In the 1860s, technology and industrialization were reshaping the globe. That included academia, widely criticized at the time for being too elite, impractical, and not preparing students for the modern era.
Sound familiar? Well, it should, says Cathy N. Davidson, author of the "The New Education." In her 2017 book, Davidson contrasts the modern university with that of the late 1860s, and she says today's leaders should embrace overhauls or face a future of irrelevance.
On Sept. 24, Davidson will headline UNLV's inaugural MSI Student Success Summit. Hosted by President Keith E. Whitfield, the event outlines a vision for student success at UNLV and the institution's duty as a Minority-Serving, Hispanic-Serving, and Asian American and Native American Pacific Islander-Serving institution.
Davidson and Whitfield have a long professional relationship that stems from when they were both on the faculty at Duke University. Davidson now is a Distinguish Professor in the Graduate Center at the City University of New York (CUNY).
CUNY, like UNLV and other universities, enrolls an increasingly diverse student population. Davidson explains that those demographic changes present challenges to many universities because higher education has structural barriers to success for such students.
"Most of our schools just aren't set up to address any of the changes we're experiencing," Davidson said. "Students are working more, sometimes full-time, and balancing other obligations."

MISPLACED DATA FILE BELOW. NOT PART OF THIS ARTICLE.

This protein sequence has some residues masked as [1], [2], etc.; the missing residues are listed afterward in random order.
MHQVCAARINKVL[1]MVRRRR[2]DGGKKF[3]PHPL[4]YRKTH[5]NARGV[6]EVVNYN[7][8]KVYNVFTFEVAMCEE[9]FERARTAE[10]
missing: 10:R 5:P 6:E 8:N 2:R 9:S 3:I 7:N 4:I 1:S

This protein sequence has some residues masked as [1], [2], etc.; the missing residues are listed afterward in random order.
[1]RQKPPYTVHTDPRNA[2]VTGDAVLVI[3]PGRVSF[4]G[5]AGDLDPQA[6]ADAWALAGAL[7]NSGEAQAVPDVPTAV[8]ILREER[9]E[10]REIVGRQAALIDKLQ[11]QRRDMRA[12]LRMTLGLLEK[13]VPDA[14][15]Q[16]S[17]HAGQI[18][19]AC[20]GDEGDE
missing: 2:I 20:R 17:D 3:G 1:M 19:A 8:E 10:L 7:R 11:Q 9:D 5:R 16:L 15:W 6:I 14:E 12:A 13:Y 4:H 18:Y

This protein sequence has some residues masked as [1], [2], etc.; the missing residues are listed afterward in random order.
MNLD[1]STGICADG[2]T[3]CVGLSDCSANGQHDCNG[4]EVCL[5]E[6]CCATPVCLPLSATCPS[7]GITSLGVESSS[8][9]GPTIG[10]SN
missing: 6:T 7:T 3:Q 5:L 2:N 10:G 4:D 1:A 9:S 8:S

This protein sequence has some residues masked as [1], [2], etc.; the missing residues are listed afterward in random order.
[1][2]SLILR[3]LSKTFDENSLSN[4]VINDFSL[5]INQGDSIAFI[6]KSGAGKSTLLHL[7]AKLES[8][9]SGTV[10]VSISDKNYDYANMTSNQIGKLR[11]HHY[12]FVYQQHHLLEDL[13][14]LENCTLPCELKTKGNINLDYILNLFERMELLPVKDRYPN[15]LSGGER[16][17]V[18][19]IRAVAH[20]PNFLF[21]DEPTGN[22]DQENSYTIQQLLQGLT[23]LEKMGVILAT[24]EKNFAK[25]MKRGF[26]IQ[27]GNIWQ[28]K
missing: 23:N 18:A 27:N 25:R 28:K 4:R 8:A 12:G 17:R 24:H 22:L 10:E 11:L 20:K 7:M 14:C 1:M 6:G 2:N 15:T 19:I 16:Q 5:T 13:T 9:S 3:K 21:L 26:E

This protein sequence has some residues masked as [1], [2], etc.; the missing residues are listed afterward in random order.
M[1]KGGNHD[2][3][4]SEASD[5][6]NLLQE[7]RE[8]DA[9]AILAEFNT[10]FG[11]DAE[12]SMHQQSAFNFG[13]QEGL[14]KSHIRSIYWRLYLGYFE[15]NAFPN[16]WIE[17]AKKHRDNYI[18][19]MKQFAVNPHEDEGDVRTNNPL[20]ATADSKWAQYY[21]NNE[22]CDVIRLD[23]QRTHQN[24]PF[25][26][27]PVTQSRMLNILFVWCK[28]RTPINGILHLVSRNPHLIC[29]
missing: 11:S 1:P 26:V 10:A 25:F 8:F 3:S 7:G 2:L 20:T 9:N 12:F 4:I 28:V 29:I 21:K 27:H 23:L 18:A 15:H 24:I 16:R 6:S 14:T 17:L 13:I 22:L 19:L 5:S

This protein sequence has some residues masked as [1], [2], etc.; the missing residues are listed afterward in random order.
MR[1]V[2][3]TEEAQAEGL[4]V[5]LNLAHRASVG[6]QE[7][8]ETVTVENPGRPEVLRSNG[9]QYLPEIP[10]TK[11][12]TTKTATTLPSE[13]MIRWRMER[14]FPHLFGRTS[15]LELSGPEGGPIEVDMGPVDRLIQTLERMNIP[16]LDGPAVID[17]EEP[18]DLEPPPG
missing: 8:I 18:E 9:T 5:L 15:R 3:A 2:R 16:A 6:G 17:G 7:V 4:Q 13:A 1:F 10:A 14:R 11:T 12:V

It's a similar challenge faced in the 1860s when Charles Eliott, president of Harvard, wrote "New Education," a two-part essay, advocating for a more egalitarian approach to college not entirely focused on literature, philosophy, and religion.
Davidson's book borrows the title as well as the urgency expressed by Eliott. She advocates for a more flexible college experience built so that students of diverse backgrounds can succeed. She says that the irrelevant curriculum, a fear of technology, and adherence to tradition are all barriers to access and student success.
Instruction, she argues, should be focused on preparing students to tackle problems of the future that we can't yet anticipate.
"People tend to think that there's professional training versus humanities general education training," Davidson said. "What we know is higher-order training and higher-order thinking, which is basically what you get in the humanities, is, in fact, one of the things that is most likely to guarantee your success, not just in your first term or your first job, but beyond that."
Her talk at the MSI Summit will outline her assessment of the woes facing colleges, but it's not all doom and gloom. Davidson is busy writing a second edition to "The New Education." It includes praise for faculty who quickly embraced change during the COVID-19 pandemic.
"Nobody on earth would have thought stodgy academics, in two weeks, would put all their classes online," Davidson said of the COVID-19 pandemic and the rush to accommodate remote instruction. "We had two weeks, and 18 million students went online in two weeks, including by professors who had never taught online and barely knew a thing about remote instruction."
While some students found remote instruction off-putting, others recognized it as a way to balance their lives and their educational aspirations. For Davidson, it illustrated that reforms are possible.
"The pandemic was a crisis, but I would say all of education is in a crisis now," Davidson said. "We have a 19th-century form of education that is not suited to the students we're teaching, and we have to make a change. That's one silver lining from the pandemic. It's made us think about what we can change and what we need to change and how we can do that."